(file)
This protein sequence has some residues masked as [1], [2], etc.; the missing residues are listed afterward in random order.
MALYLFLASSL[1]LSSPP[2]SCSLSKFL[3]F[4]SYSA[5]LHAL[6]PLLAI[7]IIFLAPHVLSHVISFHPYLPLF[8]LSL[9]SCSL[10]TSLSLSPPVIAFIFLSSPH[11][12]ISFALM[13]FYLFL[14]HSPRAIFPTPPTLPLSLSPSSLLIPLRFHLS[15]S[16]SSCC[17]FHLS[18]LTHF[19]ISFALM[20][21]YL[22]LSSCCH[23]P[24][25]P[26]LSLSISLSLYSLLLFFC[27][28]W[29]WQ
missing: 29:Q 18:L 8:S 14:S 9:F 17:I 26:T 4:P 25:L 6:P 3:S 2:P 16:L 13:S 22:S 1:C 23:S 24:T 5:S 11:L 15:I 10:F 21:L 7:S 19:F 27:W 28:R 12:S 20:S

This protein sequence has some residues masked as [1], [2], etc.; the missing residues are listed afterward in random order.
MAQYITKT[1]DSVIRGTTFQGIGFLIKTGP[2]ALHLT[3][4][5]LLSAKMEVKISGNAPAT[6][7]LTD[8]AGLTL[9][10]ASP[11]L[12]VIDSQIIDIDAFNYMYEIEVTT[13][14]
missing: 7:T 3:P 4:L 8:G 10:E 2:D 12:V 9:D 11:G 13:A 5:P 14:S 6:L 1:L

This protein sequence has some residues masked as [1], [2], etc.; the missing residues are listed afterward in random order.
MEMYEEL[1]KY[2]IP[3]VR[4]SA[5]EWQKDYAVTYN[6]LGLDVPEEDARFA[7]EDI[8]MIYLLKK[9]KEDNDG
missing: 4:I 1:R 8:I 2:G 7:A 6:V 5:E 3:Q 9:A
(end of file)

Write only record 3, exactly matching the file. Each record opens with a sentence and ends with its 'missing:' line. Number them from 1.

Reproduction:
This protein sequence has some residues masked as [1], [2], etc.; the missing residues are listed afterward in random order.
MEMYEEL[1]KY[2]IP[3]VR[4]SA[5]EWQKDYAVTYN[6]LGLDVPEEDARFA[7]EDI[8]MIYLLKK[9]KEDNDG
missing: 4:I 1:R 8:I 2:G 7:A 6:V 5:E 3:Q 9:A